Ogmund Crouchdance was a lendmann - a Norwegian noble in the 13th century and Sysselman (Governor) of Orkdal under the kings Håkon IV of Norway and Magnus VI of Norway. His nickname Crouchdance is probably derived from the name of a Norwegian medieval dance.
Danish nobility is a social class and a former estate in the Kingdom of Denmark. The nobility has official recognition in Denmark, a monarchy. Its legal privileges were abolished with the constitution of 1849. Some of the families still own and reside in castles or country houses. A minority of nobles still belong to the elite, and they are as such present at royal events where they hold court posts, are guests, or are objects of media coverage, for example Kanal 4's TV-hostess Caroline Fleming née Baroness Iuel-Brockdorff. Some of them own and manage companies or have leading positions within business, banking, diplomacy and NGOs.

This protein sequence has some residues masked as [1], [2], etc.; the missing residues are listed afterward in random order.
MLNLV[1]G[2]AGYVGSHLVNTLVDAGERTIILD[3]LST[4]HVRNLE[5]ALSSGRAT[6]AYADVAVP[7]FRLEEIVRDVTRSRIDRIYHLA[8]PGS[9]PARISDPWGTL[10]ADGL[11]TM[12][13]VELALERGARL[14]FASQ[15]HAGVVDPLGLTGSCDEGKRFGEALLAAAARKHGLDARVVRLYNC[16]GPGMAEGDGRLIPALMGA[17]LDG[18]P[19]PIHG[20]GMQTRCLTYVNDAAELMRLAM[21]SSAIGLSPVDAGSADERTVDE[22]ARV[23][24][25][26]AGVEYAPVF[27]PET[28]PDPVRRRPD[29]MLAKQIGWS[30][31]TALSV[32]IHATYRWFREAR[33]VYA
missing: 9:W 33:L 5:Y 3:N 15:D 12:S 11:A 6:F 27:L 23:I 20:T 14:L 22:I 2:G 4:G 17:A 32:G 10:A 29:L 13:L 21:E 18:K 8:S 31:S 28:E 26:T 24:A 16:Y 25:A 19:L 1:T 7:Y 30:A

Erling Vidkunsson (1293–1355) was the Norwegian nobleman and regent of Norway. He received the position of High Justiciar (drottsete) of the country. He was Lord of Bjarkoy and Giske and was probably the most important and wealthy Norwegian noble of his era.
Audun Hugleiksson (Hestakorn) was a Norwegian nobleman at the end of the 13th century. He was the king's right hand, both under King Magnus Lagabøte and King Eirik Magnusson. He was seen as an important politician and lawman in his time and played a central role in reforming the Norwegian law system.
Nobility in Iceland may refer to the following:
King is the title given to a male monarch in a variety of contexts. The female equivalent is queen, which title is also given to the consort of a king.